Friday, August 15, 2008


The Museum of the City of New York has just unveiled a stunning new gallery, new terraces, and curatorial center—the building’s first expansion since 1932! Join them in October as they celebrate the gallery’s inaugural exhibition entitled "Paris/New York: Design Fashion Culture 1925-1940." Please refer to the information below and mark this event on your calendar!

Paris/New York: Design Fashion Culture 1925-1940
Oct 3 through Feb 22

The 1920s and ‘30s witnessed a burst of creative energy in the fields of architecture, design, and fashion. Shaping new styles of buildings and furnishings, redefining fashion, and giving visual form to avant-garde performing arts, architects and designers forged a still-influential modern aesthetic. The era’s most creative figures rarely worked in isolation, preferring instead to participate in international dialogues that crossed national boundaries and linked capital cities in collaborative artistic enterprise. Between the world wars, no two cities engaged in a more fertile conversation than Paris, capital of 19th-century refinement, and New York, the upstart challenger that represented 20th-century dynamism.

Paris/New York: Design Fashion Culture 1925-1940 will explore not only architecture and design, but also film, fashion, and the performing arts. Styles from Art Deco to neo-romanticism will be examined along with the work of such legendary figures as Helena Rubinstein, Coco Chanel, Salvador Dali­­, and Josephine Baker, and lesser-known figures such as costume and set designer Pavel Tchelitchew. The exhibition and its accompanying publication (Monacelli Press, forthcoming in September 2008) will bring together never-before-exhibited drawings, furnishings, decorative objects, costumes, photographs, posters, and films.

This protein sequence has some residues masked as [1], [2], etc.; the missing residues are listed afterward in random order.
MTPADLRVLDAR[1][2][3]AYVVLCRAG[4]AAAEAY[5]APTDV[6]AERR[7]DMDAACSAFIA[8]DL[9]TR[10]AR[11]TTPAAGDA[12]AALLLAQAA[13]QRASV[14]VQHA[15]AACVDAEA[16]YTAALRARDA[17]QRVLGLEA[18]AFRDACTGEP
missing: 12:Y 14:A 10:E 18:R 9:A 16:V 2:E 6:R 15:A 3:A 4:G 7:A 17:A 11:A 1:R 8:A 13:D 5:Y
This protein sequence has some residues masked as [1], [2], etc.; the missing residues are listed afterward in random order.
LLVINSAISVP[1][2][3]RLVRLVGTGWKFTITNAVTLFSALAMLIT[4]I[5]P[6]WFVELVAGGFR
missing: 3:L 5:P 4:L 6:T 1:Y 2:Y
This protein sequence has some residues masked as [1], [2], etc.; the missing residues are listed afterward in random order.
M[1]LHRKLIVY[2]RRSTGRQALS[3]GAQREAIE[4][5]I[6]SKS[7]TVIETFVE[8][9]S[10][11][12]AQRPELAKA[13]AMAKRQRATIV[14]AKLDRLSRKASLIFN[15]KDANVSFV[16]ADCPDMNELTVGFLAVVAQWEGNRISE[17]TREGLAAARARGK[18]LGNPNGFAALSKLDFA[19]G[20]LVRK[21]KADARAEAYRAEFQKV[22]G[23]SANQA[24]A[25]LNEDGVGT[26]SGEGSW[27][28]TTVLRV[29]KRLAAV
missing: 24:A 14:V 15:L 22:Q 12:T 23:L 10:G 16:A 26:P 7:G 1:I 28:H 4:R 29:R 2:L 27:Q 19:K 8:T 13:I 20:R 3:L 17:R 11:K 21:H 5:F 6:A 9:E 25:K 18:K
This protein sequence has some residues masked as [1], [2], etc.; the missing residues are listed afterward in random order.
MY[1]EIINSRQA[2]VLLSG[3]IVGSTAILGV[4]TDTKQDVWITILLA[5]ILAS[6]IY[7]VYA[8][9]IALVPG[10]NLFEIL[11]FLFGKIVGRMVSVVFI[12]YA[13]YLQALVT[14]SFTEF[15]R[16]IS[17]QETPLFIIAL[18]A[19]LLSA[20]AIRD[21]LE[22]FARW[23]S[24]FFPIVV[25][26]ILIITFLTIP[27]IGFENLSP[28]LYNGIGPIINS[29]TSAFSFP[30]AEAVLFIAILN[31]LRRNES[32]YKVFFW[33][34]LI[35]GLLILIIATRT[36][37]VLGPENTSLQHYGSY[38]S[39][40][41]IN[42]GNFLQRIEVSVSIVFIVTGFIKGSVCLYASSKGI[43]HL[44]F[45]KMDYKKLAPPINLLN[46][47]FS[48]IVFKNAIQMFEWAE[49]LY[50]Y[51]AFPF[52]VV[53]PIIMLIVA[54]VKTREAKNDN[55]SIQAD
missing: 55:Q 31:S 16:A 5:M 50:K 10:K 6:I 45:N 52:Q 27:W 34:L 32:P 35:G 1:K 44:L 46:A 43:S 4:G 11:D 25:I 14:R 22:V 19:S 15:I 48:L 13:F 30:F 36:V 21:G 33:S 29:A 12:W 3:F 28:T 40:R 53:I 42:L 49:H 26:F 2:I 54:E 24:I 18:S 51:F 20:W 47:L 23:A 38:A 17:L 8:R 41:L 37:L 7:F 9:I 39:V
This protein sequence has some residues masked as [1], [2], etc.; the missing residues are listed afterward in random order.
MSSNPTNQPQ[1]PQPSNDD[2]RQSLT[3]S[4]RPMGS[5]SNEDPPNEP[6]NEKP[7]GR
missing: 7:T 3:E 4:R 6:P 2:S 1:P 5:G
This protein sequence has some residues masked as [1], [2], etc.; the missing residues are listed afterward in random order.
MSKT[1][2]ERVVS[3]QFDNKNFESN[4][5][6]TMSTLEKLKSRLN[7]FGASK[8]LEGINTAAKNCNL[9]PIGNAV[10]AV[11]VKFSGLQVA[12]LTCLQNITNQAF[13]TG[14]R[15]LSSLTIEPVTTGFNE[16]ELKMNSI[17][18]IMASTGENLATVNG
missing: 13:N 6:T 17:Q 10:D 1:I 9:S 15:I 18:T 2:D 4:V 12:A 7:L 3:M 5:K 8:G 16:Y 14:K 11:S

Featured image: Radiator grille (detail) inspired by the 1925 Parisian decorative arts exposition and featured in New York's Squibb Building, 1930. Designed by Buchman & Kahn. Museum of the City of New York, Ely Jacques Kahn Collection.

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